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Kerby Andersonnever miss viewpoints

Over the last few decades, cohabitation has gone from being rare to routine. So it isn’t too surprising that now there are more Americans who have lived with a partner than have married one. That is the conclusion of the latest Pew Research Center statistics.

Also disturbing is the increasing percentage (69%) of Americans who say it is acceptable for a couple to live together even if they don’t plan to get married. The excuse used to be that you might want to “test drive” your relationship before you get married. Now many see nothing wrong with living together even if marriage is never planned for the future.

Many years ago, I included a chapter on cohabitation in my book, Christian Ethics in Plain Language, because pastors were complaining about the number of Christian young people in their congregation that would live together before marriage. When the pastor would share verses from the Bible that speaks to the issue of premarital sex, the couples would often ask if there were other reasons not to live together.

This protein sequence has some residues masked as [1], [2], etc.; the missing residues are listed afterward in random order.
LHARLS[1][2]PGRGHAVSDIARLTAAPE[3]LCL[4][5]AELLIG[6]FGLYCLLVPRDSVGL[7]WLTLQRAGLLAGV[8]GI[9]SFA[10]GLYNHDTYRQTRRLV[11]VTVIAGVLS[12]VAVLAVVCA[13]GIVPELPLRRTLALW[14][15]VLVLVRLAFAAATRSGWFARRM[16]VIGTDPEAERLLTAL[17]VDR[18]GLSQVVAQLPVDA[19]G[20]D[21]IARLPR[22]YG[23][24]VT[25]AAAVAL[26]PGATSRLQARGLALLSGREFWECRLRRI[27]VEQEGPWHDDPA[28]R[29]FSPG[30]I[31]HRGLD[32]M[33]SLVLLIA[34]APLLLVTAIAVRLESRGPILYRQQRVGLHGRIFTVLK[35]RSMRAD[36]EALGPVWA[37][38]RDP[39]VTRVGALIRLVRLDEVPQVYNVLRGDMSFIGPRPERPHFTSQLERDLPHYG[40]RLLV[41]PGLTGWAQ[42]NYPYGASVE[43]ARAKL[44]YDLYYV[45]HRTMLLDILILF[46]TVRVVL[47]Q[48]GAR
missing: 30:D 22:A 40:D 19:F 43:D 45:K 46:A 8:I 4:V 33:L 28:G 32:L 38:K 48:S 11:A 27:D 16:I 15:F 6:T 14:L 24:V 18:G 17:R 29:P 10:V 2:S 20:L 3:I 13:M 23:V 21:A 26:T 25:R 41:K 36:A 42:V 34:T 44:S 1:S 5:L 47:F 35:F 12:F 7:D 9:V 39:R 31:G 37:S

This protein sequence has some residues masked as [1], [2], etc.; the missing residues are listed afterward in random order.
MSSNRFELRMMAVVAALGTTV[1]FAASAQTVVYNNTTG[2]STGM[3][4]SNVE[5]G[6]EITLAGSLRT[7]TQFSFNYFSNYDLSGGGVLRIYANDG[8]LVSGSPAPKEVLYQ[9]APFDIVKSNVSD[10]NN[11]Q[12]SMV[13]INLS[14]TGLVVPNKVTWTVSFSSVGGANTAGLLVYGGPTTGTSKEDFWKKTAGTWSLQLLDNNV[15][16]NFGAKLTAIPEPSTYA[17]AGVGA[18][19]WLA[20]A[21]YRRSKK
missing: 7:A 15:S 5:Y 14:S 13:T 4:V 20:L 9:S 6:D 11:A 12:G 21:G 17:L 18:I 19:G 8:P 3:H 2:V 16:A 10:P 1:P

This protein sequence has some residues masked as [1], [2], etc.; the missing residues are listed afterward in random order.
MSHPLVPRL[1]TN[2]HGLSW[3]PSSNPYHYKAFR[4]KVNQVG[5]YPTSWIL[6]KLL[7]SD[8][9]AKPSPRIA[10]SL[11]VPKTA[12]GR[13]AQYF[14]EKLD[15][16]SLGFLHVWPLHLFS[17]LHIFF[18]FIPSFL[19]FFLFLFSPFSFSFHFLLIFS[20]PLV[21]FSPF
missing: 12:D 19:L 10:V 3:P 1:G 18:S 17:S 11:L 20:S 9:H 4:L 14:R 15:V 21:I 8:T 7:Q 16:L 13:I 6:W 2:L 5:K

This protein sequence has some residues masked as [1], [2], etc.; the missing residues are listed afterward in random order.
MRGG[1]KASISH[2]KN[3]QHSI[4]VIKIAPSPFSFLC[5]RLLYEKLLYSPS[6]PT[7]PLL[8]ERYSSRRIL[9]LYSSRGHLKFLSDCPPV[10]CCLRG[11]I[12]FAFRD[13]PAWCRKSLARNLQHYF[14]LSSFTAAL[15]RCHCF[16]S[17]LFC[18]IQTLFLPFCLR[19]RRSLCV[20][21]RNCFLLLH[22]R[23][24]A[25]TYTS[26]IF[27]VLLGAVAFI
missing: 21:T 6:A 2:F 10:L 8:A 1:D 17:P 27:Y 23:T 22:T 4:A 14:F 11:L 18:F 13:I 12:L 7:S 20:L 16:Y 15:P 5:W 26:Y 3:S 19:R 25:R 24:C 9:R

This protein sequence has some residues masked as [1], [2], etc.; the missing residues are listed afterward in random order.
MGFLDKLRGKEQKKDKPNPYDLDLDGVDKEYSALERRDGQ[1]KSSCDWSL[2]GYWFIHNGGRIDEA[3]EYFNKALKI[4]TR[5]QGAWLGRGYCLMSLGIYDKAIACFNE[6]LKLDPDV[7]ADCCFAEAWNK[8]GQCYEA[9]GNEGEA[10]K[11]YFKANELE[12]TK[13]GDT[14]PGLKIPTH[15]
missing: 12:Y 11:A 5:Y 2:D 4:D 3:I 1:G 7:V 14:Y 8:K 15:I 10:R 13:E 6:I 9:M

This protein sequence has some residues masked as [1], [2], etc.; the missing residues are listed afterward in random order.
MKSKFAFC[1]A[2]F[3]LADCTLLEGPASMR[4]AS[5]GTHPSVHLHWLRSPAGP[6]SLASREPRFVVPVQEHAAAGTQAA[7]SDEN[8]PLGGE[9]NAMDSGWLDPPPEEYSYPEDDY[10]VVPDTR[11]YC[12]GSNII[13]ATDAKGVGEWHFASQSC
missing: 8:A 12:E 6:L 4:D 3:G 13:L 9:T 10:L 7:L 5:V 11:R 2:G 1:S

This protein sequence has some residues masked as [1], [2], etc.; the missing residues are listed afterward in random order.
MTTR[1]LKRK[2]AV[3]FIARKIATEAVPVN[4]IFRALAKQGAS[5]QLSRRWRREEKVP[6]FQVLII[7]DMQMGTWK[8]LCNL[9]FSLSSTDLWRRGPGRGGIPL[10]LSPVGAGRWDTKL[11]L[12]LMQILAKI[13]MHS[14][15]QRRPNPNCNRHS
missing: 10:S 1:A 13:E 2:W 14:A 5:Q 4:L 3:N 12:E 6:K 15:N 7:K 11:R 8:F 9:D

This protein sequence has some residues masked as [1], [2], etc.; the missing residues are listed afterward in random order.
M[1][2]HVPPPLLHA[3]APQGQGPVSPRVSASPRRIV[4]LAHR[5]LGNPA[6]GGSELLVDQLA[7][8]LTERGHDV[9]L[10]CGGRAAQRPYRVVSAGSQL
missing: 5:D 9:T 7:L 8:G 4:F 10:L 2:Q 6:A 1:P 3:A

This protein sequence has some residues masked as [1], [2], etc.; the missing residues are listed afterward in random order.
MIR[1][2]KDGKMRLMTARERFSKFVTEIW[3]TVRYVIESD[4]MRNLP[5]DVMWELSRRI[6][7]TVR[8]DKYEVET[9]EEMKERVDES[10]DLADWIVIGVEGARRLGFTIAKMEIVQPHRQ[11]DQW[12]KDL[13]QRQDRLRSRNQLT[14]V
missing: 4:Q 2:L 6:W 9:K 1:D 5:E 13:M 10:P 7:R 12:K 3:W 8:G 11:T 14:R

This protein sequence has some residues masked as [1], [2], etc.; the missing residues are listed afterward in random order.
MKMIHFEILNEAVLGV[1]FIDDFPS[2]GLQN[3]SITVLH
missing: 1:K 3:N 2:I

Studies by secular sociologists found that in marriages where couples cohabited before marriage they increased their divorce rate by an additional 46 percent. They also found that cohabiters experienced significantly more difficulty in their marriages with adultery, alcohol, drugs, and independence than couples who had not cohabited. They also had a lower relationship quality, lower stability, and a higher level of disagreements.

Of course, the impact of cohabitation is also negative for society in general. The percentage of American adults who are currently married continues to decline. Fewer stable marriages are not good for the couples. It is even worse for children who need to grow up in a stable two-parent home.

Pastors and Christian leaders need to teach about the importance of traditional marriage and speak out against the dangers of cohabitation..
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